Yesterday, I arrived home from work around 5:00 PM. I sat and talked with my wife for a few minutes, when she suddenly jumped up and screamed "BEAR!" I turned and looked out our back door, and there it was. It was 5:20 PM, broad daylight. He had to come up 13 stairs. I shoo-ed him away, and he turned and slowly walked back down the steps, got to the bottom, turned back around, and slowly crept right back up. he was destroying our bird feeder, so I tapped on the glass, and he put his nose about 6" from mine, and seemed to say "Aw, Crap", and he slowly walked back down. He spent a few minutes walking around the neighborhood, before he disappeared into the woods.
He/she wasn't very big, maybe 200 lbs or so:
maybe 150 lbs or less
I heard that a bear can smell a birdfeeder a couple of miles away.
They get a taste for bird food. Friends of ours kept finding their bird feeder by the edge of the woods usually destroyed. It was a bear, they finally got pics of it pulling down the feeder and sitting at the edge of the yard emptying it.
I had seen one a month ago or so, when my wife, daughter, and I were out on the trails at night. It crossed the trail way up ahead of us, and I was the only one who saw it. It looked to be bigger than this one, but it was kind of hard to tell. What is the normal "range" of a Black bear? Do they stay in one relative area, or do they just roam around?
That's cool.. Great pictures. Thanks for Sharing !
That's awesome, looks like my dog when she knows she did something wrong....
Black bear are fairly common around us. One of our abutters even has a (legal) bear baiting station. We see 'em occasionally when we go out to work on our firewood. Between all the coyote, bear, fisher & other pain-in-the-asses, our biggest concern now in our area are BOBCATS. My friend & a neighbor have both had their housecats recently attacked and NH F&G have been following 'em around like mad. Even a mountain lion was confirmed in our 'hood last year. Kinda funky when the local LEO's go around telling you to watch your kids because of mountain lions or bears!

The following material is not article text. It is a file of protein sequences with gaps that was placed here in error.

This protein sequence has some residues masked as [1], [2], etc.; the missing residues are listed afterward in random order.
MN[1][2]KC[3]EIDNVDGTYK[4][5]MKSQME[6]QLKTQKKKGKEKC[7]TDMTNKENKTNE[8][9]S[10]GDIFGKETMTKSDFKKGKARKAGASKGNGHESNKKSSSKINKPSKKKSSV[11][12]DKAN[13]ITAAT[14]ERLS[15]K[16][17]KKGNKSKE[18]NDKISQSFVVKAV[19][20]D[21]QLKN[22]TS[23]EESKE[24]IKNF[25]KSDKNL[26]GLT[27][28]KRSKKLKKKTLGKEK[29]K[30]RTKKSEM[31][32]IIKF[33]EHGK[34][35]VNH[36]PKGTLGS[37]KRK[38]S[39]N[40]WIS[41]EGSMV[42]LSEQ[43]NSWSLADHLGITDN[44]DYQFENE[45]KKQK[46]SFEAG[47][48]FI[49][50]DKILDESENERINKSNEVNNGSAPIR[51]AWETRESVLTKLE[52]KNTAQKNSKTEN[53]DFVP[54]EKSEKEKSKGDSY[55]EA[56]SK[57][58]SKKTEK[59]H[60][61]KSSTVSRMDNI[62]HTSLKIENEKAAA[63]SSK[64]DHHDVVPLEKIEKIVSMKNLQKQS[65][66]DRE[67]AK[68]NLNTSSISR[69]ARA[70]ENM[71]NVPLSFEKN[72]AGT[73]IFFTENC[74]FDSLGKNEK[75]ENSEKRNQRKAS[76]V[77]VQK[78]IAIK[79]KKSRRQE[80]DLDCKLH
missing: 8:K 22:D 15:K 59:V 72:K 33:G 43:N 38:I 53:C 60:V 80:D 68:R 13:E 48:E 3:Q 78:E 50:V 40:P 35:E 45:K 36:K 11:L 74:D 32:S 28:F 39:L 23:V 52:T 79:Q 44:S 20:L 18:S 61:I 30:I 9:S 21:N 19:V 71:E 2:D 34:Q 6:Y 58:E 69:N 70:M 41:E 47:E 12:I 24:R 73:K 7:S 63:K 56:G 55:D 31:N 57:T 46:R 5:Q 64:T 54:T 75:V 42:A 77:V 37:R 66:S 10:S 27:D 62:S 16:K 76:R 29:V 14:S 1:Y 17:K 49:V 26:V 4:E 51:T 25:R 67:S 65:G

Great pics! Always wish I was quicker to think to grab a camera!
Stoneman - I have been hearing of Mountain Lion reports in New England for many years, but most of the F&G Depts. used to deny their existence. Has this changed? Around 20 years ago, I believe that I saw one in MA, but nobody would believe me. I have a brother who is a MA EPO, and he was the only one who said that it was possible.
I have never seen a Bobcat in the wild.
I was definitely fortunate to have my camera nearby. When you get to see these creatures, you have to be quick. I was amazed at how utterly silent he was. He did not make a sound!
On the down side, my wife is now very nervous to go out and sit on the deck...which she had been doing quite frequently, lately. I told her that the bear is much more afraid of her than she is of it, but that didn't help any.
FWIW - I would be much more afraid of a Mountain Lion, than I would a Black Bear. The Mountain Lion will actively stalk, and hunt you. The Bear, not so much.
Home » NewHampshire.com » Outdoors
June 20. 2012 11:48PM
60-pound bobcat turns up as roadkill
By JASON SCHREIBER
Union Leader Correspondent
Bobcats like this one in Paul Bolduc's backyard in Sullivan have been seen roaming around New Hampshire. Wildlife officials say reports of captures and sightings have been on the rise. (COURTESY)
KINGSTON — A 60-pound bobcat struck and killed on Route 125 last week has police warning residents to be aware the animals are in the area.
“This was the largest one I've seen in Kingston,” Police Chief Donald Briggs Jr. said.
Police responded to Route 125 in the area of Landscapers Depot on June 12 around 7:30 p.m. to investigate a report of a bobcat on the side of the highway. The driver who hit the animal never reported it to the police, Briggs said.